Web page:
Bigger pages, more followers, conversations on the wall… The more mainstream social has become, the more it seems that campaign goals have shifted to what’s done on the pages, profiles and realms of companies. But in the same way we have learned (or are learning) to look past social stats as a measure of success, we must look past our channels as the place where conversations should take place. Social is after all not about us, even if it’s about us… Continue reading
Last week Jeremiah Owyang of the Altimiter Group published what I suspect will grow to be known as one of the defining guides to entering passion / interest communities. While Jeremiah did a truly solid job this is a topic that hits home for me so I’m going to expand with my own thoughts on a few points… Continue reading
As the photo above shows, my view right now is pretty impressive… In many ways it’s easy to think of this setting as completely detached from the world of social marketing or brand but as I listen to the conversations of the people around me they tell a different story: first a remark on the view, then a comment on how great it is to get away from it all followed by a quip about their energy drink, the new shoes they’re breaking in for the hike down, the car trip for those who drove in. Truth is, for better or worse, products are a part of our everyday lives and they don’t get talked about simply on a public Twitter stream – they get brought up in context.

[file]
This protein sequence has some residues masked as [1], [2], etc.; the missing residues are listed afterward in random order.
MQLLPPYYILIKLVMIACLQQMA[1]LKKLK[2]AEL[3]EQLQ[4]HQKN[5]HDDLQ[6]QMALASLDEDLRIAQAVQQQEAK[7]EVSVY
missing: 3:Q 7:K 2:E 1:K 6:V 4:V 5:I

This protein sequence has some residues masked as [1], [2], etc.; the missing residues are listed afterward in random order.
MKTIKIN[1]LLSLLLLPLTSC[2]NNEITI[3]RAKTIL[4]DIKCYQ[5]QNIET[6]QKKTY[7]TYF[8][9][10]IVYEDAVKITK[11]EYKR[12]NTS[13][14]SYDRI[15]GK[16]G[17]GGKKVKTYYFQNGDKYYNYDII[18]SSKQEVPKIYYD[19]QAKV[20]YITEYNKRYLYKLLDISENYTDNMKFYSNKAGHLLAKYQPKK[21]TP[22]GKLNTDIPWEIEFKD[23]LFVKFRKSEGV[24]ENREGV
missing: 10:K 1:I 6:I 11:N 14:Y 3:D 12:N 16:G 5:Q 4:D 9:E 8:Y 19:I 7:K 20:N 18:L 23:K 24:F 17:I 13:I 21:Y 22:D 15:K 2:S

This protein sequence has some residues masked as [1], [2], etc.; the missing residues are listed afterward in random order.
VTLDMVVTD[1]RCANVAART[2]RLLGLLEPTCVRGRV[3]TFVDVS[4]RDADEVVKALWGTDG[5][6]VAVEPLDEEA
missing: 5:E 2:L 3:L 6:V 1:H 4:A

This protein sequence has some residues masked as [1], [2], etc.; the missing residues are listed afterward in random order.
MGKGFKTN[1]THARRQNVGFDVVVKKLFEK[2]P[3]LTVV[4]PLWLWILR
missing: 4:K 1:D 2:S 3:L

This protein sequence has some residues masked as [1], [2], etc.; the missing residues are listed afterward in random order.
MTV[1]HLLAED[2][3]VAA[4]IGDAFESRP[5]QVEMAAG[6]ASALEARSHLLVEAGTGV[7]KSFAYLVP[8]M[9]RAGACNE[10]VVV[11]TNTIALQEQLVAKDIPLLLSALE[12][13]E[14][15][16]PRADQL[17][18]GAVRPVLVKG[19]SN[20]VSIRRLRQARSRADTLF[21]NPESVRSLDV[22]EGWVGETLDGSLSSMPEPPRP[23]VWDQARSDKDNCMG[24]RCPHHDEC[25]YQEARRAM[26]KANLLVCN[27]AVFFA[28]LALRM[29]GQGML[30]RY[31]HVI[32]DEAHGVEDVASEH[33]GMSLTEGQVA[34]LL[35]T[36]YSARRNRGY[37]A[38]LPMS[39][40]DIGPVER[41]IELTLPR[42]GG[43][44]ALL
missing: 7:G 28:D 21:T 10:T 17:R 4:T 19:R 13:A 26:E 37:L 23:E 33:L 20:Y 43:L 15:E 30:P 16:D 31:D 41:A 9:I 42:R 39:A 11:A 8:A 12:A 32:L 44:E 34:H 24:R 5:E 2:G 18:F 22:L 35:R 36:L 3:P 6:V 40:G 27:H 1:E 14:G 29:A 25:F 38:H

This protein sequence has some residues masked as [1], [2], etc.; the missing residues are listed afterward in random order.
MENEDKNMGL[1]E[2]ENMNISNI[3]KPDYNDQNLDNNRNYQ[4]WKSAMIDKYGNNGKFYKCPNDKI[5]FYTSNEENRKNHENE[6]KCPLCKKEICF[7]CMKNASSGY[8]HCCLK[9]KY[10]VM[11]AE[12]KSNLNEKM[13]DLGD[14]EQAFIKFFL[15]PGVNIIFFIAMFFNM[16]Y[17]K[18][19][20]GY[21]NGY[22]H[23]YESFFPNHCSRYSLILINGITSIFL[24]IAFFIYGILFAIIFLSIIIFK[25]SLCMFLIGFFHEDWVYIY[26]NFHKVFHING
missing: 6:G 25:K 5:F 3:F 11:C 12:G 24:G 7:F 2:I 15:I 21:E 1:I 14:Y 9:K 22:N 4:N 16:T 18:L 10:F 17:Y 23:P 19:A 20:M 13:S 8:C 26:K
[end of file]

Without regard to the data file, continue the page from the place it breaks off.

Whether its chit chat on a 4-mile hike to reach an amazing view like this one or on a closed Facebook group, most of the conversations that happen about our brands takes place in a world which we as marketers have no direct access to. Yet in an attempt to become more transparent by speaking to customers, we’ve unwittingly backed into a corner and become stuck on only what is right in front of us — monitoring and “owning” the public conversations but missing the big opportunity.
Rather than focusing on what’s “in the open” and trying to be the master of every conversation, it’s best to focus on the power advocacy can bring to all mediums – whether it’s responding to a late night plea for support, sharing a review, or combating a negative belief in the line at the cafeteria. A trusted friend tops any other marketing, social included, and it doesn’t care what channel or privacy rules apply to the conversation.
Next time you’re out of your controlled environment, whether it’s a camp ground or an amusement park, listen to what’s being said about products & brands and ask yourself not how you could be speaking in that conversation but rather how you could win the attention of one of the participant’s time so they speak for you, or at least about you.
[This post was recorded on the trail to Glacier Point 7/16/2011 and typed up later. Thanks iTalk!]